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Thursday, February 28, 2008


"I Remember Him from the Rebbe"

Today, 21 Adar Rishon, is/was the 221st yahrzeit of The Rebbe Reb Elimelech of Lizhensk, one of the main disciples of the Maggid of Mezritch, and, like his Rebbe, he became a "general of generals," in that many of the greatest Chassidic Rebbes of Poland, Galicia, Rumania and Hungary were amongst his talmidim. "It is told that before he died, Rebbe Elimelech bequeathed the sight of his eyes to the Chozeh of Lublin, the spirit of his heart to the Kozhnitzer Maggid, the soul of his mind to Rebbe Menachem Mendel of Riminov, and the power of speech to Rebbe Avraham Yehoshua Heshel of Apt. His disciples said, 'Nowhere else than at Rebbe Elimelech’s can your hear a bit of truth.' " [Rabbi Aryeh Kaplan, Chasidic Masters, p. 55].
Here are my previous posts:
Cured Along the Way
The Shechina Sings in His Throat
And, the story of how the Rebbe Reb Zusia brought the Rebbe Reb Elimelech to Chassidus: Stoking the Fires of Divine Service.


The following story is very dear to me, for many reasons. First of all, it has an "all-star cast": The Rebbe Reb Elimelech*, the Ohev Yisrael*, the Chozeh, the Yid HaKodesh, Rebbe Yechezkel of Kuzmir*, and Rebbe Shlomo of Radomsk*, four of whom [those starred*] have yahrzeits in this Shvat-Adar-Nisan period. And it's one of the few Chassidic stories that has both a story-within-a-story, and in the form of a flashback. In fact, each of these stories has been told [for example, by Rabbi Shlomo Carlebach] as a separate tale, but the real beauty is how they fit together… So without further ado, on to our story!


"I Remember Him from the Rebbe"
based on a story in sefer "Ohel Elimelech," plus other sources
CHASSIDIC REBBES often sensed when a great young soul was in their midst, sometimes from afar. There were often times when they could tell in advance if a youngster would grow up to become a Rebbe in his own right, with a huge Chassidic following. Thus when Rebbe Levi Yitzchak of Berditchev was born, the Baal Shem Tov declared, "A great soul is descending from Heaven, and he will speak up for the good of Israel." When the Kozhnitzer Maggid's parents once celebrated Shabbos in a very special way, the Baal Shem Tov sensed this from afar, laughing three times that Shabbos as the elderly couple celebrated. After Shabbos, he took some of his Chassidim to Apta, where the couple lived, and blessed them that they would have a son. He returned later, when the blessing was fulfilled, to be the Sandek [who holds the babay] at the Bris, instructing the couple to name the child Yisrael, after him (1). The Baal Shem also attended, incognito, the Bris of Rebbe Aryeh Leib of Shpole, giving him the name "Zeide" [grandfather].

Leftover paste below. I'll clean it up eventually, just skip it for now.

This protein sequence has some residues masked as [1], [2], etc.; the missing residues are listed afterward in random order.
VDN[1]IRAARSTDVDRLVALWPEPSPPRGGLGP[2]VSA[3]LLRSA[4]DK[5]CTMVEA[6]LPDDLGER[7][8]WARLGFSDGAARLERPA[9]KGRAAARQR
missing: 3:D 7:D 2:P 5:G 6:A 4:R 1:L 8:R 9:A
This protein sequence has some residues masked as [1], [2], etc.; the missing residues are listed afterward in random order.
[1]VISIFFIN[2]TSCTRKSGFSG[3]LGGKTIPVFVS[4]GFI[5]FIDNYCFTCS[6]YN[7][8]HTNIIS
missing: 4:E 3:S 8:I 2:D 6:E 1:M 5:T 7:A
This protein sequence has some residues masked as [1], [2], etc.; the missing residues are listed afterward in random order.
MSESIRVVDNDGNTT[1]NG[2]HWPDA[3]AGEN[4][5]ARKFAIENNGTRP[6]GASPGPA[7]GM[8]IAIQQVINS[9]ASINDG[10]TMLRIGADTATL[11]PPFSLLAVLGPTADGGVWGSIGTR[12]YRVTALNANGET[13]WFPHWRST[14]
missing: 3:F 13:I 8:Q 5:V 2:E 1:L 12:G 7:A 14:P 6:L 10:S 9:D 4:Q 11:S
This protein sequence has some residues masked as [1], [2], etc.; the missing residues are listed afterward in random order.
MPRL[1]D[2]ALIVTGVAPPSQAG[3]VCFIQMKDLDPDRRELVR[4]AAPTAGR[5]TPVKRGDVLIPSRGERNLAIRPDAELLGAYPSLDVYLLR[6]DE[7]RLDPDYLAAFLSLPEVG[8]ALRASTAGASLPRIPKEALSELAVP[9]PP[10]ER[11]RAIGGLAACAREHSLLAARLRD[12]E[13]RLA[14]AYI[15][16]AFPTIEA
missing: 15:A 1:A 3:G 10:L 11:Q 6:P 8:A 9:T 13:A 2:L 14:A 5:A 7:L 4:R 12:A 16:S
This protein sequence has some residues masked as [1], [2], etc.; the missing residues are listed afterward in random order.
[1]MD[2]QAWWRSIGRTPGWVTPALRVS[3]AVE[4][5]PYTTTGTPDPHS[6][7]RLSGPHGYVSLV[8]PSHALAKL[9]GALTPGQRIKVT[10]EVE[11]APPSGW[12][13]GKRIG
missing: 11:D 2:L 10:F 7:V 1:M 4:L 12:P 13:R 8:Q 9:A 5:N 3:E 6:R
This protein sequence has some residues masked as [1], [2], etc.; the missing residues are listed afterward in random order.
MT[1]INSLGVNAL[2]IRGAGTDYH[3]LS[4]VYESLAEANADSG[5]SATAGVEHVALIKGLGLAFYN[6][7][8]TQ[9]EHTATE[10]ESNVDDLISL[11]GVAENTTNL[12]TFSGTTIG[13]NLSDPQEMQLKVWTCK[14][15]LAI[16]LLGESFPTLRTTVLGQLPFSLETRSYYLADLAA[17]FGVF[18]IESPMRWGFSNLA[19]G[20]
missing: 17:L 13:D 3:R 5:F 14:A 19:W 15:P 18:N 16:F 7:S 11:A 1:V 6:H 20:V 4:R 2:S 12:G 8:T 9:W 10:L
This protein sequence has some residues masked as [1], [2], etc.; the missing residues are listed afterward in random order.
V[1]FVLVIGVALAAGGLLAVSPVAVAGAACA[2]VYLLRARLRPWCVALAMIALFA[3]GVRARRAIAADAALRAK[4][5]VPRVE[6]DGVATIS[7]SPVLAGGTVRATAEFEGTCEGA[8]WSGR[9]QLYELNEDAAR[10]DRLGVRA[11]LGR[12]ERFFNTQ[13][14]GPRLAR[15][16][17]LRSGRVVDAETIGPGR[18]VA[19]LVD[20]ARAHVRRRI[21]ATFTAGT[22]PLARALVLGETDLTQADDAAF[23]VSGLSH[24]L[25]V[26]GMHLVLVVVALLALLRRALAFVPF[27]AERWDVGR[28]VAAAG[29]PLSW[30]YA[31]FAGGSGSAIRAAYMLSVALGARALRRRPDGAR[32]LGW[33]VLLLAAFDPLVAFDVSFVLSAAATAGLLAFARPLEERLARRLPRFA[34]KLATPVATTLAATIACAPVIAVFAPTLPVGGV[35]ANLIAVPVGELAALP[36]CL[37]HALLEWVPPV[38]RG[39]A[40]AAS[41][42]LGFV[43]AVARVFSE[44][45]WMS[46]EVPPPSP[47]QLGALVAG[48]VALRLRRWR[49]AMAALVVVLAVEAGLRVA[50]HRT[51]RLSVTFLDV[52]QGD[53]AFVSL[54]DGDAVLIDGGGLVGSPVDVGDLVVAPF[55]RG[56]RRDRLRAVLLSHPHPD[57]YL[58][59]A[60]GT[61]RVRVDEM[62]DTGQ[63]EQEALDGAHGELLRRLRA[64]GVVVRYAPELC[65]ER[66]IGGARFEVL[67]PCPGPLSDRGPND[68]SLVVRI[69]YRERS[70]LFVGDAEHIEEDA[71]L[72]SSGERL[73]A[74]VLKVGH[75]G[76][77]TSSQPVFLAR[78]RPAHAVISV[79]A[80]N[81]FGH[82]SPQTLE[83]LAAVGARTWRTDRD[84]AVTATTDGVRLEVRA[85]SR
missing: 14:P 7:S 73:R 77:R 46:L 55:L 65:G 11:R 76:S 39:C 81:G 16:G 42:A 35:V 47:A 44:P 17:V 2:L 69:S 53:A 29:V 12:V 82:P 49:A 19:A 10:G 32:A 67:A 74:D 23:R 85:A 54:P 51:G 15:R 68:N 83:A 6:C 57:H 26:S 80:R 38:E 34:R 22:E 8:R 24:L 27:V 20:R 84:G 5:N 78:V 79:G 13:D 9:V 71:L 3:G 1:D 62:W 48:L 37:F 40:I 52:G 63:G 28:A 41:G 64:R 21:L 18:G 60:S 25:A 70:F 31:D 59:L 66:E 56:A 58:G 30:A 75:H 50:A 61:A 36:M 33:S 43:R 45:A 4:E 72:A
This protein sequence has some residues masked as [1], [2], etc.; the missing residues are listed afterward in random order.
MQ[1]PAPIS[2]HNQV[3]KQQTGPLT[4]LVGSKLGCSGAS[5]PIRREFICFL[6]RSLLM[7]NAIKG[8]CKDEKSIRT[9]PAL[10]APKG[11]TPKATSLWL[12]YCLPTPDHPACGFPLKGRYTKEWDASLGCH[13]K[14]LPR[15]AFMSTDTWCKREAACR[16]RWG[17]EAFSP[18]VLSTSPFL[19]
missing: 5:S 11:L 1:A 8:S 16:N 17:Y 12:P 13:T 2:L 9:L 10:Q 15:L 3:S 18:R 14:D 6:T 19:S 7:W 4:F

When the Rebbe Reb Elimelech and his brother, the Rebbe Reb Zusia, were in their famous exile [they traveled around incognito for several years, posing as beggars], they were once outside of the town of Plonsk, where the young Yechezkel, later Rebbe of Kuzmir, was living. The two Chassidic greats became extremely exhausted, hungry and thirsty from the arduous journey. This was revealed to Reb Tzvi, Yechezkel's father, who sent his son with a pot full of warm food to give them. The young lad found them on the way into Plonsk. When they finished their meal, they called young Yechezkel over to them and blessed him: "You will be a faithful Shepherd for the Jewish People." (2)
Often a Chassid becomes so attached to his Rebbe, that if the latter passes away, the Chassid finds it difficult to attach himself to someone else. Thus when the Radoshitzer Rebbe passed away, R. Yechiel Landau, a Chassid of his and son-in-law of Rebbe Shlomo HaKohen of Radomsk, did not wish to go to any other Rebbe. He once was in Kuzmir and decided to visit Rebbe Yechezkel. Immediately upon entering the Rebbe's room, he was told, "A Jew is like a matza dough. As long as it's being worked upon, it remains Pesachdik [kosher for Passover]; but if one leaves it alone it becomes chametzdik [not kosher for Passover]." R. Yechiel astutely understood that one must never be without a Rebbe, and from then on became a follower of the Kuzmirer. (3)

* * * * *

AND SO it was, that in the town of Radomsk, there was a Chassid named Chaim Zev who would also go, together with Rebbe Shlomo of Radomsk, to the Radoshitzer Rebbe. When the latter was niftar [passed away], Chaim Zev asked the Radomsker where - to which Rebbe - he should go.